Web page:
One in four U.S. consumers (26 percent) have had their personal medical information stolen from technology systems, according to results of a survey from Accenture.
The findings show that half (50 percent) of those who experienced a breach were victims of medical identity theft and had to pay approximately $2,500 in out-of-pocket costs per incident, on average.
In addition, the survey of 2,000 U.S. consumers found that the breaches were most likely to occur in hospitals — the location cited by more than one-third (36 percent) of respondents who experienced a breach — followed by urgent-care clinics (22 percent), pharmacies (22 percent), physician’s offices (21 percent) and health insurers (21 percent). Half (50 percent) of consumers who experienced a breach found out about it themselves, through noting an error on their credit card statement or benefits explanation, whereas only one-third (33 percent) were alerted to the breach by the organization where it occurred, and only about one in seven (15 percent) were alerted by a government agency.
Among those who experienced a breach, half (50 percent) were victims of medical identity theft. Most often, the stolen identity was used to purchase items (cited by 37 percent of data-breached respondents) or used for fraudulent activities, such as billing for care (37 percent) or filling prescriptions (26 percent). Nearly one-third of consumers had their social security number (31 percent), contact information (31 percent) or medical data (31 percent) compromised. Unlike credit-card identity theft, where the card provider generally has a legal responsibility for account holders’ losses above $50, victims of medical identity theft often have no automatic right to recover their losses.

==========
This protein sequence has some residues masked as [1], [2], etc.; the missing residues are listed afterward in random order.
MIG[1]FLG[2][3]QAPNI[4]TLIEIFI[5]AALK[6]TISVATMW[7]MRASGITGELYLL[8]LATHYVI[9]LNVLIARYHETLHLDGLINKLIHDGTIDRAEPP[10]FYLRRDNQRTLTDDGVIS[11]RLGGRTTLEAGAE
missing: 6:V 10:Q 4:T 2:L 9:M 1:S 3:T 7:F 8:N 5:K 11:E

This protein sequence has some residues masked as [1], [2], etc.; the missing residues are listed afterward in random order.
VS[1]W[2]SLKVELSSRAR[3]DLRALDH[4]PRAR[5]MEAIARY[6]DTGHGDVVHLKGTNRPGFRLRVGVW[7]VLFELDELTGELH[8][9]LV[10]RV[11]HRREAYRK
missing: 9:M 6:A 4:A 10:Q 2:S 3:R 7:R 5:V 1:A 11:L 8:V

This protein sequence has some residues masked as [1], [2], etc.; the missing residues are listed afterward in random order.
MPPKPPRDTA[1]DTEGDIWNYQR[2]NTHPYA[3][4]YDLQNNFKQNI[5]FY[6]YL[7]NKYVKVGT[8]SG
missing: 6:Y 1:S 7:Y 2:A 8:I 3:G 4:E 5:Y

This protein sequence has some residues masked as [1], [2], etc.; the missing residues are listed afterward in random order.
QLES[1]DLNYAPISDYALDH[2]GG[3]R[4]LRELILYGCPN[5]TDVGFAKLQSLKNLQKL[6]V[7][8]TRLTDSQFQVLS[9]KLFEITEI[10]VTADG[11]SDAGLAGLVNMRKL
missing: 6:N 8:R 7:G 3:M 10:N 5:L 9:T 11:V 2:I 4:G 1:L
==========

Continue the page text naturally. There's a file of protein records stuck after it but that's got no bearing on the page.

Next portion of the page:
“Health systems need to recognize that many patients will suffer personal financial loss from cyberattacks of their medical information,” said Reza Chapman, managing director of cybersecurity in Accenture’s health practice. “Not only do health organizations need to stay vigilant in safeguarding personal information, they need to build a foundation of digital trust with patients to help weather the storm of a breach.”
Despite the myriad of breaches occurring, significantly more consumers still trust their healthcare provider (88 percent) and payer (82 percent) to keep their healthcare data secure than trust health technology companies (57 percent) or the government (56 percent) to do so. And while more than four in five consumers (82 percent) said they want to have at least some involvement in keeping their healthcare data secured, fewer than two-thirds (64 percent) said that they have such involvement today.
In response to the breach, nearly all (91 percent) of the consumers who were data-breach victims took some type of action. Some changed healthcare providers (cited by 25 percent), insurance plans (21 percent) or sought legal counsel (19 percent). Others took personal steps, such as changing login credentials (29 percent), subscribing to identity-protection services (24 percent) or adding security software to their computer (20 percent). Only 12 percent of data-breach victims reported the breach to the organization holding their data.